Forum for Science, Industry and Business

Sponsored by:     3M 
Search our Site:

 

NCAR researcher sheds light on solar storms

31.05.2005


New research from the National Center for Atmospheric Research (NCAR) links a particular magnetic structure on the Sun with the genesis of powerful solar storms that can buffet Earth’s atmosphere. The research may enable scientists to create more accurate computer models of the solar storms, known as coronal mass ejections (CMEs), and could eventually point the way to forecasting the storms days before they occur. Sarah Gibson, a scientist at NCAR’s High Altitude Observatory (HAO), will present her findings at the American Geophysical Union conference in New Orleans on Thursday, May 26. Her invited talk is in recognition of winning this year’s Karen Harvey Prize. Awarded by the Solar Physics Division of the American Astronomical Society, the prize recognizes an early-career scientist who has produced exceptional solar research. CMEs are a focus of solar research because they suddenly and violently release billions of tons of matter and charged particles that escape from the Sun and speed through space. Ejections pointed toward Earth can set off disturbances when they reach the upper atmosphere, affecting satellites, ground-based communications systems, and power grids.



For her research, Gibson turned to a unique data set: white-light images of the lower reaches of the Sun’s enormous halo, called the corona. Taken by NCAR’s Mark-IV K-Coronameter on Mauna Loa in Hawaii, the images are sensitive to density alone, avoiding the ambiguity of most other solar images that depend on both temperature and density. The images revealed that lower-density regions in the corona consistent with twisted magnetic field lines can form prior to a CME. The twisted areas, known as magnetic flux ropes, store massive amounts of energy.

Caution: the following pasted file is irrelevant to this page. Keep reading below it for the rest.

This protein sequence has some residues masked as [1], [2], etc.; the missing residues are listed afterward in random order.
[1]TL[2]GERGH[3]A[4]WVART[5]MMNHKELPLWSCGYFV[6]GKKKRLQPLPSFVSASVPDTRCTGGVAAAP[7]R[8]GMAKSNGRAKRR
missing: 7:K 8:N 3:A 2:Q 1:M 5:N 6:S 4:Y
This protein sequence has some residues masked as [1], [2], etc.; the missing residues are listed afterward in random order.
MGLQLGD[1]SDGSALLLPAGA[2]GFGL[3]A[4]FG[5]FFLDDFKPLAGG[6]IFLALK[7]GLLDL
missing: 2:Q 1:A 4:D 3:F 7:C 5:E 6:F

"The structures indicate a magnetic system that has enough energy to fuel a CME," Gibson explains. "But their presence is not, by itself, an indication that a CME is about to occur. For that, we need to look at additional characteristics."


The research may put to rest an important debate among solar physicists over whether magnetic flux ropes can form prior to an ejection or are merely present when an ejection takes place. Gibson’s findings suggest that, to understand the forces that create CMEs, solar scientists should use magnetic flux ropes as starting points for computer models of the massive storms.

To conduct her study, Gibson used Mark-IV images to observe dark, lower-density areas, known as cavities, that can be formed by the strong, sheared magnetic fields of magnetic flux ropes. She and NCAR colleagues analyzed 13 cavity systems from November 1999 to January 2004. Seven of these systems could be associated with CMEs, and four cavities were directly observed by the coronameter to erupt as CMEs. Gibson used a second technique to identify an additional eight CMEs that erupted from already-formed cavities. She found those cases by gathering images of CMEs and backtracking to see whether cavities existed at those CME sites before each eruption.

One of Gibson’s next steps will be to analyze cavities that result in CMEs to determine whether they have identifiable characteristics that may help scientists forecast a CME. Her preliminary findings indicate that a cavity begins to bulge and rise higher in the corona just before erupting. Cavities may also darken and become more sharply defined prior to eruption.

Gibson will also try to determine how widespread cavities are, and if it is possible that most, or even all, CMEs are preceded by the formation of magnetic flux ropes. Beginning next year, she will supplement the Mauna Loa observations with data from a pair of new NASA satellites, known as STEREO (Solar Terrestrial Relations Observatory). Instruments aboard STEREO will provide stereoscopic measurements and 24-hour coverage of the lower solar corona, significantly increasing the chances of directly observing cavities erupting into CMEs.

Anatta | EurekAlert!